France

Covid-19: Parisians turn to cycling as end of lockdown nears

As France prepares to gradually end its Covid-19 lockdown on May 11, workers are busy installing dozens of kilometres of temporary bike lanes across Paris and surrounding suburbs, part of plans to prepare for – and encourage – an expected boom in cycling in the capital.

The city is planning on installing 50km of cycle lanes, with hundreds more in nearby suburbs.

Some of Pariss busiest roads, such as the Rue de Rivoli, will also be closed to cars.

The city is hoping to avoid a return to the severe congestion that was part of daily life before the lockdown, as well as reducing large crowds on public transport as people begin returning to work.

And many Parisians seem keen on taking up two-wheeled transport as the end of lockdown nears, with a number of bike shops saying sales have exploded in recent days.

”Weve been selling on average two bikes a day for the past decade or so. Leading up to the end of lockdown, weve been selling around 10 a day,” Cedric Laurent, manager of Cycles Laurent, told AFP.

“Im terrified of taking public transport. Ill have to cross the whole of Paris when I go back to work, so Im looking for an electric bike. Plus, its getting sunny now, so I think its the best solution,” added customer Diane Shenouda.

It remains to be seen if cycling will become a way of life for more Parisians in the long term, but Paris Mayor Anne Hidalgo made making the city more bike friendly a key part of her re-election campaign before the elections were interrupted by the Covid-19 pandemic.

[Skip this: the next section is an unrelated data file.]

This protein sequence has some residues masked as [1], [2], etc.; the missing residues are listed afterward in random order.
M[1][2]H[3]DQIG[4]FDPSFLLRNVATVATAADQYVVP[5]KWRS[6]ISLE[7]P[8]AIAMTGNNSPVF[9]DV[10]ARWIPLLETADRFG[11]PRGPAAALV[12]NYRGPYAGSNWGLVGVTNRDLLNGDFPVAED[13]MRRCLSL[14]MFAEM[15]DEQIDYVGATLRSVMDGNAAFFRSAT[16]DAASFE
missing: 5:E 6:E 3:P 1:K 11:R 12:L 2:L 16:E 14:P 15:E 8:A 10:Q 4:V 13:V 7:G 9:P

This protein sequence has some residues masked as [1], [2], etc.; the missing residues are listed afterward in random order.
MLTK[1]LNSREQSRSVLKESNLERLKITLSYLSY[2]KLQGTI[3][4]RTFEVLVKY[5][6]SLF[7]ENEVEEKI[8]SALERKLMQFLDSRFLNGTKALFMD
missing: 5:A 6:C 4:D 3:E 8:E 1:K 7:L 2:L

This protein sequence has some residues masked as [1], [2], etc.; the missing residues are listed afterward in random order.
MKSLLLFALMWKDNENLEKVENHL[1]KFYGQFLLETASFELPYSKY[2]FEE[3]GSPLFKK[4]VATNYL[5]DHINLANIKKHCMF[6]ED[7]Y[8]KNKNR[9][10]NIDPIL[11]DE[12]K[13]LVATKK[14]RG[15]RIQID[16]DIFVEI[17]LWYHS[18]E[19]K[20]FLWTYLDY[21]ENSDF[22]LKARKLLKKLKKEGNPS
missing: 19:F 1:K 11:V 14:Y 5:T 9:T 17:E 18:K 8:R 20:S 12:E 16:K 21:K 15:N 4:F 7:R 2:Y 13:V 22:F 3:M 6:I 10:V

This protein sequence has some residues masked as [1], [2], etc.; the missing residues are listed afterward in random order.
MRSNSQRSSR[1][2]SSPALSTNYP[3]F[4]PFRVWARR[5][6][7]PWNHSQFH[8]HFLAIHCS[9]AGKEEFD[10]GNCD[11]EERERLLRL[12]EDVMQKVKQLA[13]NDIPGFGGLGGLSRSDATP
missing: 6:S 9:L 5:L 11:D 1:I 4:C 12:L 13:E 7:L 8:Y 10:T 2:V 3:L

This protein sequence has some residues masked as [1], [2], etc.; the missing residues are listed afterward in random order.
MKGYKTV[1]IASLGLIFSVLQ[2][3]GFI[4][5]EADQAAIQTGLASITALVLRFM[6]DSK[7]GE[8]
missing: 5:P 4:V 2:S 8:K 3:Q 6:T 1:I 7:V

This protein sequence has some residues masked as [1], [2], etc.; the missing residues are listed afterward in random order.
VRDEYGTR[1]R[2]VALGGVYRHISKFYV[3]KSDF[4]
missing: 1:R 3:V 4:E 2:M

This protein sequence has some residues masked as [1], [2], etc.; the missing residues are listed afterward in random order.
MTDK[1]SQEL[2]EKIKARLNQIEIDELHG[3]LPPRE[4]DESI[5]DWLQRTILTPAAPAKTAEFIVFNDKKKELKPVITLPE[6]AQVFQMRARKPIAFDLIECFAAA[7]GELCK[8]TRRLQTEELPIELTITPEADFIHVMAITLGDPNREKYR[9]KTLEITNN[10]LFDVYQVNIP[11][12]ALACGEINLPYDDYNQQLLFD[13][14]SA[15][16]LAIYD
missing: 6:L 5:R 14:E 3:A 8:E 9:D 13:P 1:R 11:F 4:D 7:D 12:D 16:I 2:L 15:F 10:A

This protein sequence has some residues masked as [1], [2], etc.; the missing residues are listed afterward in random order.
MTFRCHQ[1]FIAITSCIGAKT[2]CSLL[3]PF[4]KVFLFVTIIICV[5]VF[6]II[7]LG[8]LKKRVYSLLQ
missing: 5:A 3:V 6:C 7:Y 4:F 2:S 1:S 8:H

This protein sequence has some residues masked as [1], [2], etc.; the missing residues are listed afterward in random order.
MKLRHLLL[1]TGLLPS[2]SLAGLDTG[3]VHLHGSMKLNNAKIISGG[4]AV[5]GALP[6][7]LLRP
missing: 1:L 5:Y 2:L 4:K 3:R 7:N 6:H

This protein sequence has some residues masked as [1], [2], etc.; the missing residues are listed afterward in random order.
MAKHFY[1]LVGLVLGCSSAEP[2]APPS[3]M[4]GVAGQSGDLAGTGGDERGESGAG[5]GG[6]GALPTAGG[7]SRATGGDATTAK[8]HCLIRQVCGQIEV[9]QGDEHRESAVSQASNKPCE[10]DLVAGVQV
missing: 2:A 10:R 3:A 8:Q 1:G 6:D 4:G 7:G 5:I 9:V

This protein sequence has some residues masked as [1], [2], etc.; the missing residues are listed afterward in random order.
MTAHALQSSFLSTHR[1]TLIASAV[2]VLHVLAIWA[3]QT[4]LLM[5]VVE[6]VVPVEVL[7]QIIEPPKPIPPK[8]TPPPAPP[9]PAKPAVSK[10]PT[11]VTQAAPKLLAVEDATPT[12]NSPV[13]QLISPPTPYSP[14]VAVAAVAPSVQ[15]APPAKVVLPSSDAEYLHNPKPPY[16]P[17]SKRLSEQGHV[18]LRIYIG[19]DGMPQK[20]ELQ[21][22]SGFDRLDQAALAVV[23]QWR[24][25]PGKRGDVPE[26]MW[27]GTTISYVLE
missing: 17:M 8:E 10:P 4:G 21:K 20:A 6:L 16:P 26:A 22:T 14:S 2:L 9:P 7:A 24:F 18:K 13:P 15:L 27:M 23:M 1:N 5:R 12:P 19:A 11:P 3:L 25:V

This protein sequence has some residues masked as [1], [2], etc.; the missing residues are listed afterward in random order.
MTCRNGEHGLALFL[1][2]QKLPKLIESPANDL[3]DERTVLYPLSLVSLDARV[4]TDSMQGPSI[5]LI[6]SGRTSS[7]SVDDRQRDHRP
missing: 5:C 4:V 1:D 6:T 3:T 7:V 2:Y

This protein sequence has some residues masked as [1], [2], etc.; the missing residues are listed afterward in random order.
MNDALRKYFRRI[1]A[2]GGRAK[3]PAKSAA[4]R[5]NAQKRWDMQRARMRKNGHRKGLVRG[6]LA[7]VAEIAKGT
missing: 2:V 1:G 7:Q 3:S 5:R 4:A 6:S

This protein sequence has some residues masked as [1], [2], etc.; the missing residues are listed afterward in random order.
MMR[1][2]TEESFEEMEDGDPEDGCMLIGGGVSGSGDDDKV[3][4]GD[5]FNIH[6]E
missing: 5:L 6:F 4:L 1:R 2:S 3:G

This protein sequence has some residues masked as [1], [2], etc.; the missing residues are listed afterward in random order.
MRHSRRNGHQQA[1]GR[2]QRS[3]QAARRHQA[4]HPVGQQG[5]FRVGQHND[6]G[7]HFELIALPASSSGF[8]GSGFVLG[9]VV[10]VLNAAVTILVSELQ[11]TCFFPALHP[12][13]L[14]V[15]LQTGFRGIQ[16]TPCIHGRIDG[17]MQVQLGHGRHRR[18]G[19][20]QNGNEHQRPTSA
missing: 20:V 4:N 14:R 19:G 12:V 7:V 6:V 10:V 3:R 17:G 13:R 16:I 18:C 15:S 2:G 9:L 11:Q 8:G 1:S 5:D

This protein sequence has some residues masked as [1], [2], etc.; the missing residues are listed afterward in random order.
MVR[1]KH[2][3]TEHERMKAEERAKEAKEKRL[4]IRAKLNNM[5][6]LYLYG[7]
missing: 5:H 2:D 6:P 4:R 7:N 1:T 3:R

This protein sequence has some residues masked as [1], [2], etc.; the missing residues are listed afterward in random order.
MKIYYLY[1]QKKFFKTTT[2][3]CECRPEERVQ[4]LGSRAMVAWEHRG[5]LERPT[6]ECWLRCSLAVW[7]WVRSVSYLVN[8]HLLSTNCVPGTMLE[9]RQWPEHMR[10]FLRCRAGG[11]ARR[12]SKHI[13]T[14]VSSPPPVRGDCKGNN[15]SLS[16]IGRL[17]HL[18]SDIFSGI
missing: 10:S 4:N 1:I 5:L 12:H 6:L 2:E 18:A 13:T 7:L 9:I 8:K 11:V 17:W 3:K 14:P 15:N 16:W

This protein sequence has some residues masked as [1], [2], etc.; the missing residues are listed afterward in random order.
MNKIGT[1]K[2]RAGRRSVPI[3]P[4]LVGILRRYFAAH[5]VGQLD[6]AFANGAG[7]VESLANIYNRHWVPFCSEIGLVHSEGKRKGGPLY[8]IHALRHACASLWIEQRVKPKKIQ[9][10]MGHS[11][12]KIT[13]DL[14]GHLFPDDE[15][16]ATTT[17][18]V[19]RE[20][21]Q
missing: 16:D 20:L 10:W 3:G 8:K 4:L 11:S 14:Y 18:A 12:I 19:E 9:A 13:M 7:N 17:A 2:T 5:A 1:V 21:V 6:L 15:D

Read from source

France

Covid-19: Parisians turn to cycling as end of lockdown nears

As France prepares to gradually end its Covid-19 lockdown on May 11, workers are busy installing dozens of kilometres of temporary bike lanes across Paris and surrounding suburbs, part of plans to prepare for – and encourage – an expected boom in cycling in the capital.

The city is planning on installing 50km of cycle lanes, with hundreds more in nearby suburbs.

Some of Pariss busiest roads, such as the Rue de Rivoli, will also be closed to cars.

The city is hoping to avoid a return to the severe congestion that was part of daily life before the lockdown, as well as reducing large crowds on public transport as people begin returning to work.

And many Parisians seem keen on taking up two-wheeled transport as the end of lockdown nears, with a number of bike shops saying sales have exploded in recent days.

”Weve been selling on average two bikes a day for the past decade or so. Leading up to the end of lockdown, weve been selling around 10 a day,” Cedric Laurent, manager of Cycles Laurent, told AFP.

“Im terrified of taking public transport. Ill have to cross the whole of Paris when I go back to work, so Im looking for an electric bike. Plus, its getting sunny now, so I think its the best solution,” added customer Diane Shenouda.

It remains to be seen if cycling will become a way of life for more Parisians in the long term, but Paris Mayor Anne Hidalgo made making the city more bike friendly a key part of her re-election campaign before the elections were interrupted by the Covid-19 pandemic.

Read from source